October 25, 2021

Mechanically Tenderized Beef Should Be Labeled, Says USDA

Mechanically tenderized beef should be labeled so that consumers can prepare it safely, the U.S. Department of Agriculture’s (USDA) Food Safety and Inspection Service (FSIS) said today. The agency is proposing new requirements for mechanically tenderized beef that would include labels with cooking instructions.

rare steakMechanical tenderization is a way to increase tenderness by piercing cuts of meat with needles or sharp blades to break up muscle fiber. During this process, bacteria on the exterior of the cut gets pushed to the interior. To kill the bacteria, cuts that are tenderized in this way must be cooked to a higher internal temperature, 160˚F,  than those that are not, 145˚F. But right now, consumers don’t have a way of knowing if the beef they buy has been mechanically tenderized or not and this puts them at risk for foodborne illness.

Since 2003, there have been five outbreaks attributable to needle or blade tenderized beef products prepared in restaurants and consumers’ homes, according to he Centers for Disease Control and Prevention  (CDC).  Failure to cook the meat to the proper temperature was a significant factor in all of these outbreaks, according to the USDA. In the 2003 outbreak, 13 people were sickened, 7 were hospitalized, and three died.  A 2009 outbreak attributed to mechanically tenderized steaks sickened 25 people. Nine people were hospitalized in that outbreak and one of them died. To draft this proposed rule, FSIS looked at data from its own research, from the Agricultural Research Service, and from the CDC to determine the public health risk associated with undercooking mechanically tenderized products and how consumers could benefit from labels with cooking instructions.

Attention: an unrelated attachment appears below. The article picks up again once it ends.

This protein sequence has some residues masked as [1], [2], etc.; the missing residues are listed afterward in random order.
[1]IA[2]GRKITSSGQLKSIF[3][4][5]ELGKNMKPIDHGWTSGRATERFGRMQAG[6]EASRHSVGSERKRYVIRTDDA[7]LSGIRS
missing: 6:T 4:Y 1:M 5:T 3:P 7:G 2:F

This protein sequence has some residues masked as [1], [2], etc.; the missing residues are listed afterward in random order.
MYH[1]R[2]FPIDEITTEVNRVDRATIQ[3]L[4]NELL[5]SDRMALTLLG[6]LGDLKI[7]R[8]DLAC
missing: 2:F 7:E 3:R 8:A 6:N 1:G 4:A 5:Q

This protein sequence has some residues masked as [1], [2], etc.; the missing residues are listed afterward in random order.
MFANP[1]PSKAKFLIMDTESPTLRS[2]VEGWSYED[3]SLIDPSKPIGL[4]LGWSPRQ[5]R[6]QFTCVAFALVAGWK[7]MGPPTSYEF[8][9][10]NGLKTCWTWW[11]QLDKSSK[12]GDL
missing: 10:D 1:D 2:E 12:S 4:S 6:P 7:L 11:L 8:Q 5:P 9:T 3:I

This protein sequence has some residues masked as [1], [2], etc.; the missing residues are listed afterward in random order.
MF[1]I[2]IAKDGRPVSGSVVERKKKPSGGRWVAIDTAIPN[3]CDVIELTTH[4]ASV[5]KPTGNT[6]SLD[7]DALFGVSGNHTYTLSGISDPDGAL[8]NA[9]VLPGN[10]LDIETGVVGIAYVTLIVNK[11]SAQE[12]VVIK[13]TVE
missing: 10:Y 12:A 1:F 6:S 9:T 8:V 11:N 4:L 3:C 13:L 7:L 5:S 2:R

“Ensuring that consumers have effective tools and information is important in helping them protect their families against foodborne illness,” said USDA Under Secretary Elisabeth Hagen. “This proposed rule would enhance food safety by providing clear labeling of mechanically-tenderized beef products and outlining new cooking instructions so that consumers and restaurants can safely prepare these products.”



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